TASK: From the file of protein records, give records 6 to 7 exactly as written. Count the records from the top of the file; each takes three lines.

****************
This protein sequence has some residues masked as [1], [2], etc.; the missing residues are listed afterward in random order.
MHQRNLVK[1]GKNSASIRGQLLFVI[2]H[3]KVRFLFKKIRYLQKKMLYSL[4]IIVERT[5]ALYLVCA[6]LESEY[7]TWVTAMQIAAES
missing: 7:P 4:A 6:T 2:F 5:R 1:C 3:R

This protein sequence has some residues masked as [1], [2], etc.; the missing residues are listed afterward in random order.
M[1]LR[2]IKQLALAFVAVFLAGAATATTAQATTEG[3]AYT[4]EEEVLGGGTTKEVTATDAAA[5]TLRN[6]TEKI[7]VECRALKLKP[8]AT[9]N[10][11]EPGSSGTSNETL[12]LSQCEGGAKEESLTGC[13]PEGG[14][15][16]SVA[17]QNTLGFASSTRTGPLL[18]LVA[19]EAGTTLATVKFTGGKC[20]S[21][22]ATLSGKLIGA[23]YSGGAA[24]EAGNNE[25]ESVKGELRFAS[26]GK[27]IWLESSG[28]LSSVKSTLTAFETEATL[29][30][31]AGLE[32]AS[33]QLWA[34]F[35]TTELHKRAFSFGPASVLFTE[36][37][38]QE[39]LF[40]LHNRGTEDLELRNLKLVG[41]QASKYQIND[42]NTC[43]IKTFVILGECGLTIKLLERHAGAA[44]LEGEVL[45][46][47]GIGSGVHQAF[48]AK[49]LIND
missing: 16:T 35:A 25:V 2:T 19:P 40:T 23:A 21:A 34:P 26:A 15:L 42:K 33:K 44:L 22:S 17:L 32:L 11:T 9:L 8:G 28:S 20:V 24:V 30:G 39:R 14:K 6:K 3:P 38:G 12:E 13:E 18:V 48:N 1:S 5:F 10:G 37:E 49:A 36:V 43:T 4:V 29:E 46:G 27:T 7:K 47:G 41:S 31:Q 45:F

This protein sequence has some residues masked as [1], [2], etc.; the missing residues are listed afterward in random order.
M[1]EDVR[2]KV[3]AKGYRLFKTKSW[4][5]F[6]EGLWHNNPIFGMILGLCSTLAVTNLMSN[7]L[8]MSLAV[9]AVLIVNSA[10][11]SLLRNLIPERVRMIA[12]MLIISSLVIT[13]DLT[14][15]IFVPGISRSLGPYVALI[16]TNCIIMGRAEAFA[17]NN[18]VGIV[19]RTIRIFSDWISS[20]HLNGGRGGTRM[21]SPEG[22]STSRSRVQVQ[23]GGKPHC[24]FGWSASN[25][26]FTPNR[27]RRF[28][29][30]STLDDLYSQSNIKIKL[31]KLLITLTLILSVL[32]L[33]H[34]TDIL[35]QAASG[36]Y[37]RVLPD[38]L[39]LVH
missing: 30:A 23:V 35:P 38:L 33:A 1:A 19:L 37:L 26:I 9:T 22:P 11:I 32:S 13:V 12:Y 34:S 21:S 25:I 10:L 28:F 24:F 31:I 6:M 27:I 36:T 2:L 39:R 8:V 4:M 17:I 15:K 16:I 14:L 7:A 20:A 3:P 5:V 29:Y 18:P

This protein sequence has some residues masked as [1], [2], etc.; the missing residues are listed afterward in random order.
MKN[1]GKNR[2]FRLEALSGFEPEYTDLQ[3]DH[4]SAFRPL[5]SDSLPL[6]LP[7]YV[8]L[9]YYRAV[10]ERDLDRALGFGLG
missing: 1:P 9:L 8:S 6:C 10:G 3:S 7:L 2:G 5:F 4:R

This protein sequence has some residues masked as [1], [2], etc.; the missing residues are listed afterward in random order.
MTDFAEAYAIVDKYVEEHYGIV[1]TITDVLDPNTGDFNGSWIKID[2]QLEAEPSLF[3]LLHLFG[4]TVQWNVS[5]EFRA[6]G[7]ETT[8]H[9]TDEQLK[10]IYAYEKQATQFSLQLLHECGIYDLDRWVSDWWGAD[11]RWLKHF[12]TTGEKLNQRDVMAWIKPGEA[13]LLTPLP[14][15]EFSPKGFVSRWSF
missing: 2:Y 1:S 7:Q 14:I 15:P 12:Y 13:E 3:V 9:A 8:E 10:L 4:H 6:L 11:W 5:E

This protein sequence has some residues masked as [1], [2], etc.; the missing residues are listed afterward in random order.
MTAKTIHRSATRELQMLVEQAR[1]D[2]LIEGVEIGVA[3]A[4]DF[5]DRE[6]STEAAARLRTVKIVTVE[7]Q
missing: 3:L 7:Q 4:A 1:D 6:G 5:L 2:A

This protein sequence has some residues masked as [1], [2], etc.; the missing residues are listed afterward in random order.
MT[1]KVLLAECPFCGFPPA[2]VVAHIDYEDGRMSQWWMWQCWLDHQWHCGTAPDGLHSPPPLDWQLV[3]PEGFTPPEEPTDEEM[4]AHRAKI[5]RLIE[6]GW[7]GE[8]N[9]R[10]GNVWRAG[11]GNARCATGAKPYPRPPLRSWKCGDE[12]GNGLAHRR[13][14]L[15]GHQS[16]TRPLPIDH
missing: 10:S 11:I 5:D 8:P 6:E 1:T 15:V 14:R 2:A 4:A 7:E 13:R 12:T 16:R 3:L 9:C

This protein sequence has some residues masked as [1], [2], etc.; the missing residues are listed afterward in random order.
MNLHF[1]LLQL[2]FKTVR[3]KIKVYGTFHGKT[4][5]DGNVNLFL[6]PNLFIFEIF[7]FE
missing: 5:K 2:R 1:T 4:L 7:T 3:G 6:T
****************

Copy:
This protein sequence has some residues masked as [1], [2], etc.; the missing residues are listed afterward in random order.
MTAKTIHRSATRELQMLVEQAR[1]D[2]LIEGVEIGVA[3]A[4]DF[5]DRE[6]STEAAARLRTVKIVTVE[7]Q
missing: 3:L 7:Q 4:A 1:D 6:G 5:L 2:A

This protein sequence has some residues masked as [1], [2], etc.; the missing residues are listed afterward in random order.
MT[1]KVLLAECPFCGFPPA[2]VVAHIDYEDGRMSQWWMWQCWLDHQWHCGTAPDGLHSPPPLDWQLV[3]PEGFTPPEEPTDEEM[4]AHRAKI[5]RLIE[6]GW[7]GE[8]N[9]R[10]GNVWRAG[11]GNARCATGAKPYPRPPLRSWKCGDE[12]GNGLAHRR[13][14]L[15]GHQS[16]TRPLPIDH
missing: 10:S 11:I 5:D 8:P 6:E 1:T 15:V 14:R 2:A 4:A 7:E 13:R 12:T 16:R 3:L 9:C